Abstract Background. We intend to give an overview of our experiences with the implementation of a new dissection technique in open and laparoscopic surgery. Methods. Our database comprises a total of 950 patients who underwent liver resection. Three hundred and fifty of them were performed exceptionally with the water-jet dissector. Forty-one laparoscopic partial liver resections were accomplished. Results. Using the water-jet dissection technique it was possible to reduce the blood loss, the Pringle- and resection time in comparison to CUSA® and blunt dissection. In the last five years we could reduce the Pringle-rate from 48 to 6% and the last 110 liver resections were performed without any Pringle's manoeuvre. At the same time, the transfusion-rate decreased from 1.86 to 0.46 EC/patient. In oncological resections, the used dissection technique had no influence on long-time survival. Conclusions. The water-jet dissection technique is fast, feasible, oncologically safe and can be used in open and in laparoscopic liver surgery. [source]

    Patient preparation before surgery for cholangiocarcinoma

    HPB, Issue 3 2008
    E. Oussoultzoglou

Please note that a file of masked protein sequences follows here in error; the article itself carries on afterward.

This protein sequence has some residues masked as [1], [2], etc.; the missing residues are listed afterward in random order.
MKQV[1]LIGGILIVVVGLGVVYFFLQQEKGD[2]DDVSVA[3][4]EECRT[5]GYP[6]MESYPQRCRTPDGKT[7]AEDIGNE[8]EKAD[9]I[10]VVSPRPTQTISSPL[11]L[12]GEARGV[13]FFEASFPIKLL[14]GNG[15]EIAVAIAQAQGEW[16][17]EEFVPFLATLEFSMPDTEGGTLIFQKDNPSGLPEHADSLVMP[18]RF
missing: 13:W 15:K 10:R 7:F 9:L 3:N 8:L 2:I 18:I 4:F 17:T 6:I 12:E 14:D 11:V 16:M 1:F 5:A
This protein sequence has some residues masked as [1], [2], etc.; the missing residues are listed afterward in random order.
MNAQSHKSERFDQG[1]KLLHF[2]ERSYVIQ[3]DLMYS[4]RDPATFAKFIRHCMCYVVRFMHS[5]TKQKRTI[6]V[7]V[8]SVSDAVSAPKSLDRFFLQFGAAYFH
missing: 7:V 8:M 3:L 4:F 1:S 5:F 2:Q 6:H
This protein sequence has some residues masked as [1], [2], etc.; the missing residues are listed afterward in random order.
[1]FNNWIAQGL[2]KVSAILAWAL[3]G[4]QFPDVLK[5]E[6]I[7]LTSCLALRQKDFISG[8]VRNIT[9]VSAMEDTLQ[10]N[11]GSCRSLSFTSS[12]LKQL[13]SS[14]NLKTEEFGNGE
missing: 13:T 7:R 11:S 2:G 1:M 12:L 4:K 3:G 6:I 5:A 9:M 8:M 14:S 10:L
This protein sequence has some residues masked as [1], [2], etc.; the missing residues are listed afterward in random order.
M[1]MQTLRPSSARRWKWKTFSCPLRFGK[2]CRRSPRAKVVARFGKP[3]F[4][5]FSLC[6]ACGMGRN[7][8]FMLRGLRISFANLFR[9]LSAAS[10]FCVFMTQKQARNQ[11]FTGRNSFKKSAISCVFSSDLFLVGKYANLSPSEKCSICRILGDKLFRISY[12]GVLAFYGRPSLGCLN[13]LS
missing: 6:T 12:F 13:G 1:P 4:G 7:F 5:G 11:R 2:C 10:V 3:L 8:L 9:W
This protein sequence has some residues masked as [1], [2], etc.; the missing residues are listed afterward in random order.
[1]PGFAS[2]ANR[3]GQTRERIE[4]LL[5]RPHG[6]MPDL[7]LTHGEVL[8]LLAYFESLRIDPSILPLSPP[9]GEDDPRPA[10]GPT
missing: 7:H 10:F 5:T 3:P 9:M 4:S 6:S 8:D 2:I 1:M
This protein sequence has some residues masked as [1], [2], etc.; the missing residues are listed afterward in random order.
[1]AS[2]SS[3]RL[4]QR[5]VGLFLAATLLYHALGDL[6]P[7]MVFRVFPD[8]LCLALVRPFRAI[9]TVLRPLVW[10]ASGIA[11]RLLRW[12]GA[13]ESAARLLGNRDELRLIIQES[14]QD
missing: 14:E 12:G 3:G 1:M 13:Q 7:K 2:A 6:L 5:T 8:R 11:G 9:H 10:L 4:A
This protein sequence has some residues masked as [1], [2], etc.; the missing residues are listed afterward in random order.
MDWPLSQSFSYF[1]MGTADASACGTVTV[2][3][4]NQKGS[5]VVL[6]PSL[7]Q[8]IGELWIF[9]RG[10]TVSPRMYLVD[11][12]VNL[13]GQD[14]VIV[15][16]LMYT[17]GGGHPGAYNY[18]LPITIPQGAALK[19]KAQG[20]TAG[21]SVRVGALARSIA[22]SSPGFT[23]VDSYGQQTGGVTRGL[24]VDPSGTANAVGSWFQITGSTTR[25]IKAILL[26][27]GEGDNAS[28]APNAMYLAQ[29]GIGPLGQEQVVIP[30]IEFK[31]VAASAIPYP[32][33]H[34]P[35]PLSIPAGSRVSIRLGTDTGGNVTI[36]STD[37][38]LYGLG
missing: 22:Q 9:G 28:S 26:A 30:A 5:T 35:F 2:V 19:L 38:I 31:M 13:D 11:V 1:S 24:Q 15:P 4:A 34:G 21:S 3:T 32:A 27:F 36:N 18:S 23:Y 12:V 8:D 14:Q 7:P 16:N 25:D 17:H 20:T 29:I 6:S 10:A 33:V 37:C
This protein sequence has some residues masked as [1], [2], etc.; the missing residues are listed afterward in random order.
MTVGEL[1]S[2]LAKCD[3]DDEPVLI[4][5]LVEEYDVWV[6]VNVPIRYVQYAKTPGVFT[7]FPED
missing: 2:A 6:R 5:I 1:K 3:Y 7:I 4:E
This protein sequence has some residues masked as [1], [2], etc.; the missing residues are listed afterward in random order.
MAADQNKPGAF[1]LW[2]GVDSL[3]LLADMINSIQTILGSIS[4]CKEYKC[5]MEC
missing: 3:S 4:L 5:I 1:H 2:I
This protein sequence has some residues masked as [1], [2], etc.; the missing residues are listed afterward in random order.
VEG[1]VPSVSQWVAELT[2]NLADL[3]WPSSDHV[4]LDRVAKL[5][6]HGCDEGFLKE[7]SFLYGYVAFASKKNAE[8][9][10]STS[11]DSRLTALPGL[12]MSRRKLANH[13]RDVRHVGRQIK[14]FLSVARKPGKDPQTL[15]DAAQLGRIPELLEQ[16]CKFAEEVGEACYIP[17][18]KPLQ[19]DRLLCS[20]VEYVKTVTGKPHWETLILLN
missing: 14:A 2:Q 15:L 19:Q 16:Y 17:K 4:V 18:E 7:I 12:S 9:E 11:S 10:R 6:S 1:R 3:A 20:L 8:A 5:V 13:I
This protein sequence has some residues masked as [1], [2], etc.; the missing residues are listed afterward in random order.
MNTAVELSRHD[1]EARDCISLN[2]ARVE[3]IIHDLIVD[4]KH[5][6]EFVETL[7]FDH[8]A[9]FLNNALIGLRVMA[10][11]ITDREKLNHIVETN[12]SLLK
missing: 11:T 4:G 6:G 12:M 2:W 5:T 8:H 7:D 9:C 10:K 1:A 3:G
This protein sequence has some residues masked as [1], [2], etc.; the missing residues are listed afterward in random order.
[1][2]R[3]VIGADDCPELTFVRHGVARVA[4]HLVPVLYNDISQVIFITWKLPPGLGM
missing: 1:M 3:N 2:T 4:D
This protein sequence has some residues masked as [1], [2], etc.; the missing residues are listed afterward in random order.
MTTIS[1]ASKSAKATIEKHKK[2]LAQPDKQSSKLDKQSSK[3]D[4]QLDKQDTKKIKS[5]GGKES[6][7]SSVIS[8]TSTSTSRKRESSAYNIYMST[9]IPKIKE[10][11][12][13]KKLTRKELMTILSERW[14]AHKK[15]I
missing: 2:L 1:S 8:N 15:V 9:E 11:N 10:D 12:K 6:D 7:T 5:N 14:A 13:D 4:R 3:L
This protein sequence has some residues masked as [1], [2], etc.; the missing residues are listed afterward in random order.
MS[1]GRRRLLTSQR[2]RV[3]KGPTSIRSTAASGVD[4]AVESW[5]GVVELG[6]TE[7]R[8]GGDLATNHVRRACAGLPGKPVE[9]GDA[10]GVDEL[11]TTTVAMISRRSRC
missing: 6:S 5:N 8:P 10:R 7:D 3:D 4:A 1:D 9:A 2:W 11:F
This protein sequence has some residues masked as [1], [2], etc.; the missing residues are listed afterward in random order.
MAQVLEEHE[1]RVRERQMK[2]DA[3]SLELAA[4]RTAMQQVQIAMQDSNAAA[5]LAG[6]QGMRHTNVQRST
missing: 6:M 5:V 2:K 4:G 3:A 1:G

Abstract Aim. Multiorgan dysfunction is often encountered in jaundiced patients and may compromise the postoperative outcome after liver resection for cholangiocarcinoma (CCA). The aim of the present study was to elucidate evidence-based medicine regarding the benefit of the available preoperative treatments currently used for the preparation of patients before surgery for hilar CCA. Material and methods. An electronic search using the Medline database was performed to identify relevant articles relating to renal dysfunction, bacterial translocation, hemostasis impairment, malnutrition, liver failure, and postoperative outcome in jaundiced patients undergoing liver resection for CCA. Results. There is grade B evidence to expand the extracellular water volume and to administer oral synbiotic supplements. Intravenous vitamin K administration is an effective treatment. Perioperative nutritional support should be administered preferably by the enteral route in severely malnourished patients with compromised liver function undergoing extended liver resection (grade A evidence). There is only grade C evidence to recommend a portal vein embolization in patients with CCA when the future remnant liver volume is <40%. Conclusions. A simplified scheme that might be useful in the management of patients presenting with obstructive jaundice was presented. Despite surgical technique improvements, preparation of patients for surgery will continue to be one of the major determinants for the postoperative prognosis of jaundiced patients. [source]